Caius Sempronius Atratinus, Quintus Fabius Vibulanus were elected consuls. An affair in a foreign country, but one deserving of record, is stated to have happened in that year. Vulturnum, a city of the Etrurians, which is now Capua, was taken by the Samnites; and was called Capua from their leader, Capys, or, what is more probable, from its champaign grounds.
But they took possession of it, after having been admitted into a share of the city and its lands, when the Etrurians had been previously much harassed in war; afterwards the new-comers attacked and massacred during the night the old inhabitants, when on a festival day they had become heavy with wine and sleep.
After those transactions the consuls whom we have mentioned entered on office on the ides of December.
Now not only those who had been expressly sent, reported that a Volscian war was impending; but ambassadors also from the Latins and Hernicians brought word, “that never at any former period were the Volscians more intent either in selecting commanders, or in levying an army;
that they commonly observed either that arms and war were to be for ever consigned to oblivion, and the yoke to be submitted to; or that they must not yield to those, with whom they contended for empire, either in valour, perseverance, or military discipline.”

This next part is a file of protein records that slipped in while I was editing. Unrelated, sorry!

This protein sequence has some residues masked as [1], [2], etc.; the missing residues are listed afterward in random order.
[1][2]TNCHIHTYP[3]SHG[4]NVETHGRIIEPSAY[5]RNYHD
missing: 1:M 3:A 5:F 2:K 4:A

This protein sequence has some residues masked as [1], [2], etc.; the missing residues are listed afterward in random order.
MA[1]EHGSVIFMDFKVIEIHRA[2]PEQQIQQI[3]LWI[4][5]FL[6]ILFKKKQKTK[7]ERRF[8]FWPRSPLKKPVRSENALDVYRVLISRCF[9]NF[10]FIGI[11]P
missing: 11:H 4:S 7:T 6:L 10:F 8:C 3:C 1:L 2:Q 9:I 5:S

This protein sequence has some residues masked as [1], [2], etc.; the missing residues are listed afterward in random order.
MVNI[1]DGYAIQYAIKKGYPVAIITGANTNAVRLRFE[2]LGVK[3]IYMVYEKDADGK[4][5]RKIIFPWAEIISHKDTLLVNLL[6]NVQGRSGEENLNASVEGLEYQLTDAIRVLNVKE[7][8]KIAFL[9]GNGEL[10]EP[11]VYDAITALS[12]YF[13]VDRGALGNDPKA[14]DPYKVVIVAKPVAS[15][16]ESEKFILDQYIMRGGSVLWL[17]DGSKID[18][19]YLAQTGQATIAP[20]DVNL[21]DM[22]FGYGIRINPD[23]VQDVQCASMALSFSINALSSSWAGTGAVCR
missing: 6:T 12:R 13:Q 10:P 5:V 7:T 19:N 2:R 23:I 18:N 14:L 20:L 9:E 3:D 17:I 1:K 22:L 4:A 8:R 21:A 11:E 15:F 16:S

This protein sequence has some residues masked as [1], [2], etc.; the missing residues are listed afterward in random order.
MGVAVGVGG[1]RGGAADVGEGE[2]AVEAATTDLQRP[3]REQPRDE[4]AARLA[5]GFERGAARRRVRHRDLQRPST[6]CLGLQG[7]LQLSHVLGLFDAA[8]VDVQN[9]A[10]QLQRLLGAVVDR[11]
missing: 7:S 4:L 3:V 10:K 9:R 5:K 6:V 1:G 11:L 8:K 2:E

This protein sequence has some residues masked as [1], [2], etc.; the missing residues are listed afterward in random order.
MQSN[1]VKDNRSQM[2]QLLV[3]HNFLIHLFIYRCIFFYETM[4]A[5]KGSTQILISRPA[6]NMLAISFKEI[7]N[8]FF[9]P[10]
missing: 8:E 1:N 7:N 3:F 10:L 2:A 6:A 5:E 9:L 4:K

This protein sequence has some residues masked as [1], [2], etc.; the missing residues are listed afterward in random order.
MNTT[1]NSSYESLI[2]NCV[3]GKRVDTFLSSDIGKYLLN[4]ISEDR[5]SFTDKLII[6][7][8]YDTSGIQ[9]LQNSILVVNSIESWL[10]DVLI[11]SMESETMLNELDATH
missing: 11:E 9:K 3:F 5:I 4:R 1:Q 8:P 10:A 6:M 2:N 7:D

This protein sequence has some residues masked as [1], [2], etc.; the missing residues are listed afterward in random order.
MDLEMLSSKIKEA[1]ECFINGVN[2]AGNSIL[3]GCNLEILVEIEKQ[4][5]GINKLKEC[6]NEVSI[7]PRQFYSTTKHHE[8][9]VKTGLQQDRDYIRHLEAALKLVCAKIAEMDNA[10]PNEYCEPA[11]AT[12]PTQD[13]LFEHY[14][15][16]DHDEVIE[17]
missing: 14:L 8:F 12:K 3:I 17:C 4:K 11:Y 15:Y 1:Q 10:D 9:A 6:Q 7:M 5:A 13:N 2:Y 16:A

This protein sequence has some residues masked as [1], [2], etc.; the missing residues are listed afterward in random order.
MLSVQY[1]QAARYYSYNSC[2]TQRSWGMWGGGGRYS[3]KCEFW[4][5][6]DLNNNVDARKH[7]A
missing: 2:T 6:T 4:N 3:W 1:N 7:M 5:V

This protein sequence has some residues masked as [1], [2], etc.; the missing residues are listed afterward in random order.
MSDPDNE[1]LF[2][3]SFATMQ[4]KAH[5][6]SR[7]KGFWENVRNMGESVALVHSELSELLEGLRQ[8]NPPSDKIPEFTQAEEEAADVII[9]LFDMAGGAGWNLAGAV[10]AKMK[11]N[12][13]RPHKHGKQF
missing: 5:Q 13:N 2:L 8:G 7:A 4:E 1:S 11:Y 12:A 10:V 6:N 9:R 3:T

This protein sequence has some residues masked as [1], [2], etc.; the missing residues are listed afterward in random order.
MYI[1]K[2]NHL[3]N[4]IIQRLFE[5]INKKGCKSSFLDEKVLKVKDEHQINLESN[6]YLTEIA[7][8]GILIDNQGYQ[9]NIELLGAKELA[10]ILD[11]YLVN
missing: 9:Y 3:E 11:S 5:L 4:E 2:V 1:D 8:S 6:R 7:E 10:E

The accounts they brought were not unfounded; but neither the senate were so much affected by the circumstance; and Caius Sempronius, to whom the province fell by lot, [p. 293]
relying on fortune, as if a most constant object, because he was the leader of a victorious state against one frequent y vanquished, executed all his measures carelessly and remissly;
so that there was more of the Roman discipline in the Volscian than in the Roman army. Success therefore, as on many other occasions, attended merit.
In the first battle, which was entered on by Sempronius without either prudence or caution, they met, without their lines being strengthened by reserves, or their cavalry being properly stationed The shout was the first presage which way the victory would incline;
that raised by the enemy was louder and more continued; that by the Romans, being dissonant, uneven, and frequently repeated in a lifeless manner, betrayed the prostration of their spirits.
The enemy advancing the more boldly on this account, pushed with their shields, brandished their swords; on the other side the helmets drooped, as the men looked around, and disconcerted they waver, and keep close to the main body.
The ensigns at one time standing their ground are deserted by their supporters, at another time they retreat between their respective companies. As yet there was no absolute flight, nor was there victory. The Romans rather covered themselves than fought. The Volscians advanced, pushed against their line, saw more of the enemy slain than running away.